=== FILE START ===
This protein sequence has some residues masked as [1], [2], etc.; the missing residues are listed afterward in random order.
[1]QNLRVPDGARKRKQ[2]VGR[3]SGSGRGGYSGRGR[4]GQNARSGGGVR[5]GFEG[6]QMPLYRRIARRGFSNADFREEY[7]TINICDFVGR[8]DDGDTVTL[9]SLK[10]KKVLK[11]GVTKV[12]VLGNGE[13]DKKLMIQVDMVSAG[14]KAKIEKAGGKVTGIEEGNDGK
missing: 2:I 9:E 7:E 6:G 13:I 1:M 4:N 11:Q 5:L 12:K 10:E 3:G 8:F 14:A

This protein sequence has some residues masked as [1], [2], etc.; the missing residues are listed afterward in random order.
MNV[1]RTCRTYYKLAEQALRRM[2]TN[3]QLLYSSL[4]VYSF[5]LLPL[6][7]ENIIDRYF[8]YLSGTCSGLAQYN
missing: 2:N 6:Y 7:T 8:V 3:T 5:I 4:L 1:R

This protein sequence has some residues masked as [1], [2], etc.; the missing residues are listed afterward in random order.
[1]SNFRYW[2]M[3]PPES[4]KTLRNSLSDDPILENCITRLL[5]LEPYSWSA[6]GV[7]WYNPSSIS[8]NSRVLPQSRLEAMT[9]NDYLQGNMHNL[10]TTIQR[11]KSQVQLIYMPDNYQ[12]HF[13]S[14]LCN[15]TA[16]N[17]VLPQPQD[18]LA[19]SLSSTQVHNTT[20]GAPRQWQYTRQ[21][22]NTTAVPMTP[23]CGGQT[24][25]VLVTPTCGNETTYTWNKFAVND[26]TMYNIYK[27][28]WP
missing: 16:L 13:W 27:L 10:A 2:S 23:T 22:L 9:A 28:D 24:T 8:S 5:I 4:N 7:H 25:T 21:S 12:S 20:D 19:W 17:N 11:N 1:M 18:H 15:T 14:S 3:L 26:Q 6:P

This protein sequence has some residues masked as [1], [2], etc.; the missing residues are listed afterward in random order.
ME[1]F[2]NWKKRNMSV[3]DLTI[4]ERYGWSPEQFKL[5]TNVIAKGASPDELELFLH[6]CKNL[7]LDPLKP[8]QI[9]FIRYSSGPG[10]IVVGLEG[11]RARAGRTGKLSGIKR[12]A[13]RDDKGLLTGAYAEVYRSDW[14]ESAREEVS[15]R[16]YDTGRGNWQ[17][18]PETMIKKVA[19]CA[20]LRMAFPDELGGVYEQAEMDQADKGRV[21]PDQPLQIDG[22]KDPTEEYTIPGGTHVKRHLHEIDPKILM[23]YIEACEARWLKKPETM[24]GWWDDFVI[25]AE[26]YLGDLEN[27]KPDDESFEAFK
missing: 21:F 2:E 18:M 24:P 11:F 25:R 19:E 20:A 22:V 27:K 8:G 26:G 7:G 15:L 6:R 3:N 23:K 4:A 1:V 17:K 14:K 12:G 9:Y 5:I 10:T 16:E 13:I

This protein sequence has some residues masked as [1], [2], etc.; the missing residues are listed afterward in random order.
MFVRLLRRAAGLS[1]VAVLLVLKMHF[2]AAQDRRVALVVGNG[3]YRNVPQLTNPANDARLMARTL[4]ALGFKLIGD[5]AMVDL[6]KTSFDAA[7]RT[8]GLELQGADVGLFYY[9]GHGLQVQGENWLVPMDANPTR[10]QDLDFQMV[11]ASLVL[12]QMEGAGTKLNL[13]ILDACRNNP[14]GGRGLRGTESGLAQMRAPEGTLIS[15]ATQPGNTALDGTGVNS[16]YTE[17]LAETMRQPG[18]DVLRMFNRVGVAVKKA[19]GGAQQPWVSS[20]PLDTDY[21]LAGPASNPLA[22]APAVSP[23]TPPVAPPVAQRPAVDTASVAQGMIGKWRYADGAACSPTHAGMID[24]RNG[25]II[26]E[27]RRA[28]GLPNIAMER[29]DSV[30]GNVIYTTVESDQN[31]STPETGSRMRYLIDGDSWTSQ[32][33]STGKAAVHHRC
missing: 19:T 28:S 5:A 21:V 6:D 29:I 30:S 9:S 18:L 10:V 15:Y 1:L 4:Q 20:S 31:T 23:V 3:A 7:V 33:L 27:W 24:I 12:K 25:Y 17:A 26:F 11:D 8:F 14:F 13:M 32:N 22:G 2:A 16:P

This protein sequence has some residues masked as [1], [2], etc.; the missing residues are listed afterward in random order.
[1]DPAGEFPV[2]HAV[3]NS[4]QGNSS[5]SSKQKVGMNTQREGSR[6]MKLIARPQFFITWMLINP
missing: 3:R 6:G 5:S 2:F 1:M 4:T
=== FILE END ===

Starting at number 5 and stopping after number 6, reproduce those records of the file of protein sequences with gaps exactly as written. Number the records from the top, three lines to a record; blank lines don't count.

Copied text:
This protein sequence has some residues masked as [1], [2], etc.; the missing residues are listed afterward in random order.
MFVRLLRRAAGLS[1]VAVLLVLKMHF[2]AAQDRRVALVVGNG[3]YRNVPQLTNPANDARLMARTL[4]ALGFKLIGD[5]AMVDL[6]KTSFDAA[7]RT[8]GLELQGADVGLFYY[9]GHGLQVQGENWLVPMDANPTR[10]QDLDFQMV[11]ASLVL[12]QMEGAGTKLNL[13]ILDACRNNP[14]GGRGLRGTESGLAQMRAPEGTLIS[15]ATQPGNTALDGTGVNS[16]YTE[17]LAETMRQPG[18]DVLRMFNRVGVAVKKA[19]GGAQQPWVSS[20]PLDTDY[21]LAGPASNPLA[22]APAVSP[23]TPPVAPPVAQRPAVDTASVAQGMIGKWRYADGAACSPTHAGMID[24]RNG[25]II[26]E[27]RRA[28]GLPNIAMER[29]DSV[30]GNVIYTTVESDQN[31]STPETGSRMRYLIDGDSWTSQ[32][33]STGKAAVHHRC
missing: 19:T 28:S 5:A 21:V 6:D 29:I 30:S 9:S 18:L 10:V 15:Y 1:L 4:Q 20:S 31:T 23:V 3:A 7:V 33:L 27:W 24:I 12:K 25:Y 17:A 26:F 11:D 8:F 14:F 13:M 32:N 22:G 2:A 16:P

This protein sequence has some residues masked as [1], [2], etc.; the missing residues are listed afterward in random order.
[1]DPAGEFPV[2]HAV[3]NS[4]QGNSS[5]SSKQKVGMNTQREGSR[6]MKLIARPQFFITWMLINP
missing: 3:R 6:G 5:S 2:F 1:M 4:T